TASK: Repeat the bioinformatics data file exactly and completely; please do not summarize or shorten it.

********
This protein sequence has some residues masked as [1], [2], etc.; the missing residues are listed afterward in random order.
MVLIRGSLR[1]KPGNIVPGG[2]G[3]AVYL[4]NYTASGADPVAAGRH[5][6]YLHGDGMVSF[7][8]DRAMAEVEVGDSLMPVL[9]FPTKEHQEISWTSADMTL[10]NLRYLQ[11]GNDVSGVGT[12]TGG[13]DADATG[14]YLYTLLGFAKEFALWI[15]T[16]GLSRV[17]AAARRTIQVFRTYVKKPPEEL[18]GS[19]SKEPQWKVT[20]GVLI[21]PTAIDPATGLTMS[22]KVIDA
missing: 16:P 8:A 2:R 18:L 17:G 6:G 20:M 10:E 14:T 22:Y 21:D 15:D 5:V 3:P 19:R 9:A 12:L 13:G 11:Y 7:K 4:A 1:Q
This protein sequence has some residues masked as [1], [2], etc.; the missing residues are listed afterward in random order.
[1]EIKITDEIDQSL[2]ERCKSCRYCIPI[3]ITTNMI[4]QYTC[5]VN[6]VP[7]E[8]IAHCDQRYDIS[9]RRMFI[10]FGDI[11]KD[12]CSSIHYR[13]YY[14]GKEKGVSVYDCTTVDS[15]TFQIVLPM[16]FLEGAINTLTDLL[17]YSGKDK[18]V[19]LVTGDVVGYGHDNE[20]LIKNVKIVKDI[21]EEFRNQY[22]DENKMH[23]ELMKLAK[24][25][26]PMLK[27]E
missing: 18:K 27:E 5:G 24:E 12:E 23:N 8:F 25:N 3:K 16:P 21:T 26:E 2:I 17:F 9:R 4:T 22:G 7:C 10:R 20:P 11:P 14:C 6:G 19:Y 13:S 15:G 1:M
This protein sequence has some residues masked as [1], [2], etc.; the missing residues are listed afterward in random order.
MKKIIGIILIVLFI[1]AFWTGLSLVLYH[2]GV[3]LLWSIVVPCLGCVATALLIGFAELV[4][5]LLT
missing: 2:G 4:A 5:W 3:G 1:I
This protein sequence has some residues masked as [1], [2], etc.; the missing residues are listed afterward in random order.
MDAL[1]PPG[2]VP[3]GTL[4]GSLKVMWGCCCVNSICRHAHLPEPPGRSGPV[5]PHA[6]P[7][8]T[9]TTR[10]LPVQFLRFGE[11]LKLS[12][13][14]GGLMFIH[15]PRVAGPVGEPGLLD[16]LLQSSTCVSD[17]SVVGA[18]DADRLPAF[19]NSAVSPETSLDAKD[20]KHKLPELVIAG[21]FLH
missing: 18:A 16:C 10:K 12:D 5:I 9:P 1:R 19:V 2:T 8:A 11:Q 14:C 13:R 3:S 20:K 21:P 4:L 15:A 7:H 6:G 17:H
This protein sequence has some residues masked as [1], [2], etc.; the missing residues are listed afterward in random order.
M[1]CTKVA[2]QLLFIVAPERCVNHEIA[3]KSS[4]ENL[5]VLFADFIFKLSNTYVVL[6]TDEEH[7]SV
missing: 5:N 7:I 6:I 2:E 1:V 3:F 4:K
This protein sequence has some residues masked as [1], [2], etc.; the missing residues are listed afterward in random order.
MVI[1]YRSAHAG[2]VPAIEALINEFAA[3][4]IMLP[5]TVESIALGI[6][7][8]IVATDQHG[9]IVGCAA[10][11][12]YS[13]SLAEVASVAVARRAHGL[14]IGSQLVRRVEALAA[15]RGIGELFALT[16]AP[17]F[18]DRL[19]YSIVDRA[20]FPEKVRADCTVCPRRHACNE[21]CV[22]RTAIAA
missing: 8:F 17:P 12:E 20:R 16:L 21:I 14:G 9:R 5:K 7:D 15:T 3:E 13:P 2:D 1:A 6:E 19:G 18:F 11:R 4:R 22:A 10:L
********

This protein sequence has some residues masked as [1], [2], etc.; the missing residues are listed afterward in random order.
MVLIRGSLR[1]KPGNIVPGG[2]G[3]AVYL[4]NYTASGADPVAAGRH[5][6]YLHGDGMVSF[7][8]DRAMAEVEVGDSLMPVL[9]FPTKEHQEISWTSADMTL[10]NLRYLQ[11]GNDVSGVGT[12]TGG[13]DADATG[14]YLYTLLGFAKEFALWI[15]T[16]GLSRV[17]AAARRTIQVFRTYVKKPPEEL[18]GS[19]SKEPQWKVT[20]GVLI[21]PTAIDPATGLTMS[22]KVIDA
missing: 16:P 8:A 2:R 18:L 17:G 6:G 20:M 10:E 14:T 22:Y 21:D 15:D 5:V 3:P 19:R 9:A 12:L 13:G 11:Y 7:K 4:A 1:Q
This protein sequence has some residues masked as [1], [2], etc.; the missing residues are listed afterward in random order.
[1]EIKITDEIDQSL[2]ERCKSCRYCIPI[3]ITTNMI[4]QYTC[5]VN[6]VP[7]E[8]IAHCDQRYDIS[9]RRMFI[10]FGDI[11]KD[12]CSSIHYR[13]YY[14]GKEKGVSVYDCTTVDS[15]TFQIVLPM[16]FLEGAINTLTDLL[17]YSGKDK[18]V[19]LVTGDVVGYGHDNE[20]LIKNVKIVKDI[21]EEFRNQY[22]DENKMH[23]ELMKLAK[24][25][26]PMLK[27]E
missing: 18:K 27:E 5:G 24:E 12:E 23:N 8:F 25:N 3:K 16:P 21:T 26:E 2:I 17:F 9:R 4:T 22:G 7:C 10:R 20:P 11:P 14:C 6:G 19:Y 13:S 15:G 1:M
This protein sequence has some residues masked as [1], [2], etc.; the missing residues are listed afterward in random order.
MKKIIGIILIVLFI[1]AFWTGLSLVLYH[2]GV[3]LLWSIVVPCLGCVATALLIGFAELV[4][5]LLT
missing: 2:G 4:A 5:W 3:G 1:I
This protein sequence has some residues masked as [1], [2], etc.; the missing residues are listed afterward in random order.
MDAL[1]PPG[2]VP[3]GTL[4]GSLKVMWGCCCVNSICRHAHLPEPPGRSGPV[5]PHA[6]P[7][8]T[9]TTR[10]LPVQFLRFGE[11]LKLS[12][13][14]GGLMFIH[15]PRVAGPVGEPGLLD[16]LLQSSTCVSD[17]SVVGA[18]DADRLPAF[19]NSAVSPETSLDAKD[20]KHKLPELVIAG[21]FLH
missing: 18:A 16:C 10:K 12:D 5:I 9:P 1:R 19:V 2:T 8:A 11:Q 14:C 13:R 3:S 20:K 21:P 4:L 15:A 7:H 6:G 17:H
This protein sequence has some residues masked as [1], [2], etc.; the missing residues are listed afterward in random order.
M[1]CTKVA[2]QLLFIVAPERCVNHEIA[3]KSS[4]ENL[5]VLFADFIFKLSNTYVVL[6]TDEEH[7]SV
missing: 5:N 7:I 6:I 2:E 1:V 3:F 4:K
This protein sequence has some residues masked as [1], [2], etc.; the missing residues are listed afterward in random order.
MVI[1]YRSAHAG[2]VPAIEALINEFAA[3][4]IMLP[5]TVESIALGI[6][7][8]IVATDQHG[9]IVGCAA[10][11][12]YS[13]SLAEVASVAVARRAHGL[14]IGSQLVRRVEALAA[15]RGIGELFALT[16]AP[17]F[18]DRL[19]YSIVDRA[20]FPEKVRADCTVCPRRHACNE[21]CV[22]RTAIAA
missing: 8:F 17:P 12:E 20:R 16:L 21:I 14:G 9:R 5:K 7:D 15:T 3:E 13:P 2:D 1:A 6:E 19:G 18:F 11:R 4:R 22:A 10:L